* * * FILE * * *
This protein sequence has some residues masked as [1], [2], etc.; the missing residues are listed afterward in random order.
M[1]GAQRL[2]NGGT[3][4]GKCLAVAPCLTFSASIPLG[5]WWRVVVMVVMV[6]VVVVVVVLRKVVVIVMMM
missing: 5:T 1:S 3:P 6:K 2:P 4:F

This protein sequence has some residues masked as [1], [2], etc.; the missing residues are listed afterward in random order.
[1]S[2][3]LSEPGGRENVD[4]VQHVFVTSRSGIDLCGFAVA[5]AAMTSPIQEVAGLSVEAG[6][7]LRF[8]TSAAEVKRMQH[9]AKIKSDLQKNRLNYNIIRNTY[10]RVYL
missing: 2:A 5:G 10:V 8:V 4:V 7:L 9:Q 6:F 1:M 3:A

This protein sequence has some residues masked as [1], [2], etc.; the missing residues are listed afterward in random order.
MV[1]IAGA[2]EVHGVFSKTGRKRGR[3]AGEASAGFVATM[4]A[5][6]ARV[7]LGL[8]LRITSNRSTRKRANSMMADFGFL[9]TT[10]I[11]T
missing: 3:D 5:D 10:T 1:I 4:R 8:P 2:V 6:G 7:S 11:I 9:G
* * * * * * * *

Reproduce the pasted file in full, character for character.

This protein sequence has some residues masked as [1], [2], etc.; the missing residues are listed afterward in random order.
M[1]GAQRL[2]NGGT[3][4]GKCLAVAPCLTFSASIPLG[5]WWRVVVMVVMV[6]VVVVVVVLRKVVVIVMMM
missing: 5:T 1:S 3:P 6:K 2:P 4:F

This protein sequence has some residues masked as [1], [2], etc.; the missing residues are listed afterward in random order.
[1]S[2][3]LSEPGGRENVD[4]VQHVFVTSRSGIDLCGFAVA[5]AAMTSPIQEVAGLSVEAG[6][7]LRF[8]TSAAEVKRMQH[9]AKIKSDLQKNRLNYNIIRNTY[10]RVYL
missing: 2:A 5:G 10:V 8:V 4:V 7:L 9:Q 6:F 1:M 3:A

This protein sequence has some residues masked as [1], [2], etc.; the missing residues are listed afterward in random order.
MV[1]IAGA[2]EVHGVFSKTGRKRGR[3]AGEASAGFVATM[4]A[5][6]ARV[7]LGL[8]LRITSNRSTRKRANSMMADFGFL[9]TT[10]I[11]T
missing: 3:D 5:D 10:T 1:I 4:R 8:P 2:V 6:G 7:S 11:I 9:G